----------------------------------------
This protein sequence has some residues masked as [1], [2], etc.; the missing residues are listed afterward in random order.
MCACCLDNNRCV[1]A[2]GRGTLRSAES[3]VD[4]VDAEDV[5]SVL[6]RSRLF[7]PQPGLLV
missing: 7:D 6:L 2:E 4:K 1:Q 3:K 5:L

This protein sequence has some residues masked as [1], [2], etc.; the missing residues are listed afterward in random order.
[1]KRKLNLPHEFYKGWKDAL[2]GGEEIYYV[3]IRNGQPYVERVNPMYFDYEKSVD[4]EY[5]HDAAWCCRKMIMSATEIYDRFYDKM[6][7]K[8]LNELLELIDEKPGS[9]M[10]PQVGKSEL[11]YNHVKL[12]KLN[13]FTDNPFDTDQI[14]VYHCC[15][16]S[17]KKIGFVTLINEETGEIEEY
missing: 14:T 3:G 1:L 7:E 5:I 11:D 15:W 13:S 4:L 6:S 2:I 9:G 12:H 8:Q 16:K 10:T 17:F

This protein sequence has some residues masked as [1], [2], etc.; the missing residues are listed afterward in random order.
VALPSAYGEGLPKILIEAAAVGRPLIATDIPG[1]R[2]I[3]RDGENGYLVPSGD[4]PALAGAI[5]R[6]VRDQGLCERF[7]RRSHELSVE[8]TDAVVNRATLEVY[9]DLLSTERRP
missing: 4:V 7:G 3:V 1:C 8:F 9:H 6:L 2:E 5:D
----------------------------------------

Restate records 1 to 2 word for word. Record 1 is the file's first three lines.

This protein sequence has some residues masked as [1], [2], etc.; the missing residues are listed afterward in random order.
MCACCLDNNRCV[1]A[2]GRGTLRSAES[3]VD[4]VDAEDV[5]SVL[6]RSRLF[7]PQPGLLV
missing: 7:D 6:L 2:E 4:K 1:Q 3:K 5:L

This protein sequence has some residues masked as [1], [2], etc.; the missing residues are listed afterward in random order.
[1]KRKLNLPHEFYKGWKDAL[2]GGEEIYYV[3]IRNGQPYVERVNPMYFDYEKSVD[4]EY[5]HDAAWCCRKMIMSATEIYDRFYDKM[6][7]K[8]LNELLELIDEKPGS[9]M[10]PQVGKSEL[11]YNHVKL[12]KLN[13]FTDNPFDTDQI[14]VYHCC[15][16]S[17]KKIGFVTLINEETGEIEEY
missing: 14:T 3:G 1:L 7:E 5:I 11:D 15:W 13:S 4:L 6:S 2:I 9:G 12:H 8:Q 16:K 10:T 17:F